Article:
to recommend females with recurrent pregnancy
loss to decrease weight in order to get better
Helvaci M.R et al, tried to understand significance
of high density lipoproteins (HDL) in metabolic
syndrome. Patients with plasma HDL values lower
than 50 mg/dL were collected into the first
and 50 mg/dL and higher into the second groups.
Although the decreased male ratio, smoking,
plasma triglycerides values, and COPD, the mean
age, BMI, FPG, LDL, WCH, HT, and DM increased
by the increased plasma HDL values. Due to the
significant relationships between male ratio,
smoking, plasma triglycerides values, and COPD,
HDL may not be good prognostic parameters of
the metabolic syndrome.
Ditta M.A & Bham A discussed incorporating
Resilience into the Family Medicine Training
Curriculum. They stressed that family medicine
training curriculum is of upmost importance
in that it informs the learner what needs to
be learned, the teacher what needs to be taught
and also then determines that which is to be
assessed. A study conducted using the Maslach
burnout inventory (MBI) surveyed 564 GPs. The
results showed 46% had high levels of "emotional
exhaustion and depersonalisation" and 34%
reported low levels of personal accomplishment.
Therefore the authors stressed that Training
curricula can be enhanced is by incorporating
'resilience' training in to the formal curriculum.
The GMC mention behaviours as well as knowledge
in their definition of curriculum so resilience
could be behaviour trait that is encouraged
through curriculum design, planning and consideration
for nations that have formal family medicine
Khattak F & Al Saudi H, reported a case
of an atypical presentation of disseminated
tuberculosis in a forty-one-year-old otherwise
healthy female. Although tuberculosis has been
known to mankind for centuries and there is
a vaccine against the disease and multiple newer
antibiotics available in today's world, still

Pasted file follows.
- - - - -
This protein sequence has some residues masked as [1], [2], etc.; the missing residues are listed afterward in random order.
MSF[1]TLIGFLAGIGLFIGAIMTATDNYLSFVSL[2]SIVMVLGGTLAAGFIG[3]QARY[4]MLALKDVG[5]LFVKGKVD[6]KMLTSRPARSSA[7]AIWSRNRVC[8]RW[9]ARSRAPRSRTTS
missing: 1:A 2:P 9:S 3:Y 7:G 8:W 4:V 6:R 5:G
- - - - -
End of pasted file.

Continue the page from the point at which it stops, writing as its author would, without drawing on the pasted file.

it is one of the major causes of morbidity and
mortality and its presentation can be deceptive
and diagnosis can be difficult.
This is a case report of a 41-year-old female
who presented with a short history and acute
symptoms that are atypical for tuberculosis.
This case demonstrates the deceptive presentation
of this disease and hence importance that clinicians
need to be more vigilant, otherwise an important
disease that needs timely diagnosis and treatment
can be missed.
Bham A, report a case of Melanoma in Situ in
Australian primary care setting. Melanoma rates
in Australia are amongst the highest in the
world and there is an increasing global incidence
of rates of melanomas. The life time risk being
2.4% in Caucasians. A 65-year-old farmer presented
to a Family Practice Clinic in Mundijong, Western
Australia which is a semi-rural practice. He
had a long-standing skin lesion on his upper
back that had recently changed color which is
a red flag. The patient had a past medical history
of Ischemic Heart Disease, Mechanical Heart
Valve and Atrial Fibrillation and was taking
Bisoprolol, Atorvastatin, Ramipril and Warfarin.
He had no allergies. This 65 year old farmer
presented with a pigmented skin lesion that
was assessed using dermoscopy which suggested
features of melanoma. Dermoscopic examination
can aid early detection of skin malignancy.
An excisional biopsy revealed a Melanoma in
situ and a re excision was conducted to ensure
adequate 10mm margins. Primary care can play
an important role in the early detection and
management of pigmented skin lesions.
MD, MPH, AGSF, AFCHSE